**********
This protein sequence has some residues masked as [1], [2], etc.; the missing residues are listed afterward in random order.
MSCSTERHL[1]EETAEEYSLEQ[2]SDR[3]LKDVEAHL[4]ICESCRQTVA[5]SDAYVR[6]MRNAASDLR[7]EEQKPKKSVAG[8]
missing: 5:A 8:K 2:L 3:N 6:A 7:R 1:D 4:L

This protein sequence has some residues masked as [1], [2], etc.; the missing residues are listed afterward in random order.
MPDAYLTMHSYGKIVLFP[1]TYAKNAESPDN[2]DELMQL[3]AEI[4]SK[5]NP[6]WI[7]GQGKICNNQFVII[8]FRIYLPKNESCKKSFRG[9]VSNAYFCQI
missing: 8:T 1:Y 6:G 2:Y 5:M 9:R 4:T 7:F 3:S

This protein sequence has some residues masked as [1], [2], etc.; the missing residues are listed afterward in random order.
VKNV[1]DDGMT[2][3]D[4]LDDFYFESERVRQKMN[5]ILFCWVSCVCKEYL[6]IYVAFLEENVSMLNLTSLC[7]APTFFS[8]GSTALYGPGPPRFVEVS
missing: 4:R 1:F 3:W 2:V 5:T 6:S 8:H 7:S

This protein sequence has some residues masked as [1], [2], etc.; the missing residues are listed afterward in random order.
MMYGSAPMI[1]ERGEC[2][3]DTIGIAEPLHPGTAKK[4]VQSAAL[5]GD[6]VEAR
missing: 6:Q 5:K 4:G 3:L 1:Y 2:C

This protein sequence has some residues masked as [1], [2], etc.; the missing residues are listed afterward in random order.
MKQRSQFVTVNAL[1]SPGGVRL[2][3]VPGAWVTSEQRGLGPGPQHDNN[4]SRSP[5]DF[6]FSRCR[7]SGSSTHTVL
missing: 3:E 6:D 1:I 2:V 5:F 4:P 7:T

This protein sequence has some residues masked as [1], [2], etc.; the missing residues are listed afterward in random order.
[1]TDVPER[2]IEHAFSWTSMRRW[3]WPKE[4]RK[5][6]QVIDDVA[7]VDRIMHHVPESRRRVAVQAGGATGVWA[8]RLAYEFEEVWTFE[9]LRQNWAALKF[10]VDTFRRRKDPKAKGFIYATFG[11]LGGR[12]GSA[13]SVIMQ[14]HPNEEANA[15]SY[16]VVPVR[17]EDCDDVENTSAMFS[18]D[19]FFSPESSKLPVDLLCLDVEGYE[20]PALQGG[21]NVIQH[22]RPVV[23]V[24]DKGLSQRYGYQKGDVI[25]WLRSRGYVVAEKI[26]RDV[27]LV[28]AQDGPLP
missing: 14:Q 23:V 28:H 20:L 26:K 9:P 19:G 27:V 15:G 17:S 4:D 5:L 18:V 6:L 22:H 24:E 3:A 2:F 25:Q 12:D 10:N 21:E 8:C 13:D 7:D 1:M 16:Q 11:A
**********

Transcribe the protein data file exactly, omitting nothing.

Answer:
This protein sequence has some residues masked as [1], [2], etc.; the missing residues are listed afterward in random order.
MSCSTERHL[1]EETAEEYSLEQ[2]SDR[3]LKDVEAHL[4]ICESCRQTVA[5]SDAYVR[6]MRNAASDLR[7]EEQKPKKSVAG[8]
missing: 5:A 8:K 2:L 3:N 6:A 7:R 1:D 4:L

This protein sequence has some residues masked as [1], [2], etc.; the missing residues are listed afterward in random order.
MPDAYLTMHSYGKIVLFP[1]TYAKNAESPDN[2]DELMQL[3]AEI[4]SK[5]NP[6]WI[7]GQGKICNNQFVII[8]FRIYLPKNESCKKSFRG[9]VSNAYFCQI
missing: 8:T 1:Y 6:G 2:Y 5:M 9:R 4:T 7:F 3:S

This protein sequence has some residues masked as [1], [2], etc.; the missing residues are listed afterward in random order.
VKNV[1]DDGMT[2][3]D[4]LDDFYFESERVRQKMN[5]ILFCWVSCVCKEYL[6]IYVAFLEENVSMLNLTSLC[7]APTFFS[8]GSTALYGPGPPRFVEVS
missing: 4:R 1:F 3:W 2:V 5:T 6:S 8:H 7:S

This protein sequence has some residues masked as [1], [2], etc.; the missing residues are listed afterward in random order.
MMYGSAPMI[1]ERGEC[2][3]DTIGIAEPLHPGTAKK[4]VQSAAL[5]GD[6]VEAR
missing: 6:Q 5:K 4:G 3:L 1:Y 2:C

This protein sequence has some residues masked as [1], [2], etc.; the missing residues are listed afterward in random order.
MKQRSQFVTVNAL[1]SPGGVRL[2][3]VPGAWVTSEQRGLGPGPQHDNN[4]SRSP[5]DF[6]FSRCR[7]SGSSTHTVL
missing: 3:E 6:D 1:I 2:V 5:F 4:P 7:T

This protein sequence has some residues masked as [1], [2], etc.; the missing residues are listed afterward in random order.
[1]TDVPER[2]IEHAFSWTSMRRW[3]WPKE[4]RK[5][6]QVIDDVA[7]VDRIMHHVPESRRRVAVQAGGATGVWA[8]RLAYEFEEVWTFE[9]LRQNWAALKF[10]VDTFRRRKDPKAKGFIYATFG[11]LGGR[12]GSA[13]SVIMQ[14]HPNEEANA[15]SY[16]VVPVR[17]EDCDDVENTSAMFS[18]D[19]FFSPESSKLPVDLLCLDVEGYE[20]PALQGG[21]NVIQH[22]RPVV[23]V[24]DKGLSQRYGYQKGDVI[25]WLRSRGYVVAEKI[26]RDV[27]LV[28]AQDGPLP
missing: 14:Q 23:V 28:H 20:L 26:K 9:P 19:G 27:V 15:G 17:S 4:D 5:L 18:V 6:L 22:H 24:E 3:A 2:F 25:Q 12:D 10:N 21:E 8:C 13:D 7:D 1:M 16:Q 11:A